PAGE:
• Abstract: Background Docetaxel is commonly used in elderly patients, who are frequently diagnosed with prostate cancer. Although previous studies revealed no clinically relevant impact of older age on docetaxel pharmacokinetics (PK), this may be masked by indication. Metastatic castration-resistant prostate cancer (mCRPC) patients were reported to have approximately two-times lower systemic exposure compared to patients with other solid tumors. This study assessed the impact of older age on docetaxel PK, also considering the effect of indication on docetaxel PK. Methods Prospectively collected docetaxel PK data from patients aged ≥70 was pooled with PK data from an earlier published multicenter study. A 3-compartment population PK model, including multiple covariates, was used to describe docetaxel plasma concentration-time data. We added the effect of prostate cancer (mCRPC and metastatic hormone-sensitive prostate cancer (mHSPC)) on clearance to this model. Hereafter, we evaluated the additional impact of older age on docetaxel clearance, using a significance threshold of p < 0.005. Results Docetaxel plasma concentration-time data from 157 patients were analyzed. Median age in the total cohort was 67 years (range 31-87), with 49% of the total cohort aged ≥70. The impact of age on docetaxel clearance was statistically significant (p < 0.005). For a typical patient, a 10-year and 20-year increase of age led to a reduction in clearance of 17% and 34%, respectively. Conclusion In this cohort study, age significantly and independently affected docetaxel clearance, showing lower docetaxel clearance in elderly patients. In our cohort, mCRPC and mHSPC patients both had higher clearance than patients with other solid tumors.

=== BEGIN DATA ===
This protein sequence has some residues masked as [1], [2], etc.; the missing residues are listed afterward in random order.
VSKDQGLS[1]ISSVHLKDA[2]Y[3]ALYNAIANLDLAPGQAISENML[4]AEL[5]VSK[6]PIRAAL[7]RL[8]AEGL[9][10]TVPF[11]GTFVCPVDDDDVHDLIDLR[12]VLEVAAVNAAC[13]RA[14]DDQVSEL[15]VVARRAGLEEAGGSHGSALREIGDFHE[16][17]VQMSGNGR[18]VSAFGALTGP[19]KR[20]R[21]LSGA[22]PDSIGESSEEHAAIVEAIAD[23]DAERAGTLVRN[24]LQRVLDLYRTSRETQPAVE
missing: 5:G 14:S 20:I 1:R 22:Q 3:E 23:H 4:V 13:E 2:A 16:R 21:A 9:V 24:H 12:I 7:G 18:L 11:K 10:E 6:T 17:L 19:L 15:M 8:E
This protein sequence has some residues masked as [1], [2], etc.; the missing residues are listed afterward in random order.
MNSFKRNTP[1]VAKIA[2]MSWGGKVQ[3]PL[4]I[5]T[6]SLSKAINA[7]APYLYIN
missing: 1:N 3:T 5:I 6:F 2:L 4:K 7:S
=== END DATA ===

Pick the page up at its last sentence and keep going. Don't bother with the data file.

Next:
PubDate: 2019-11-15
       
  • Stratum Corneum Sampling to Assess Bioequivalence between Topical
           Acyclovir Products
    • Abstract: Purpose To examine the potential of stratum corneum (SC) sampling via tape-stripping in humans to assess bioequivalence of topical acyclovir drug products, and to explore the potential value of alternative metrics of local skin bioavailability calculable from SC sampling experiments. Methods Three acyclovir creams were considered in two separate studies in which drug amounts in the SC after uptake and clearance periods were measured and used to assess bioequivalence. In each study, a “reference” formulation (evaluated twice) was compared to the “test” in 10 subjects. Each application site was replicated to achieve greater statistical power with fewer volunteers. Results SC sampling revealed similarities and differences between products consistent with results from other surrogate bioequivalence measures, including dermal open-flow microperfusion experiments. Further analysis of the tape-stripping data permitted acyclovir flux into the viable skin to be deduced and drug concentration in that ‘compartment’ to be estimated. Conclusions Acyclovir quantities determined in the SC, following a single-time point uptake and clearance protocol, can be judiciously used both to objectively compare product performance in vivo and to assess delivery of the active into skin tissue below the barrier, thereby permitting local concentrations at or near to the site of action to be determined.
      PubDate: 2019-11-14
       
  • The Duration of Nerve Block from Local Anesthetic Formulations in Male and
           Female Rats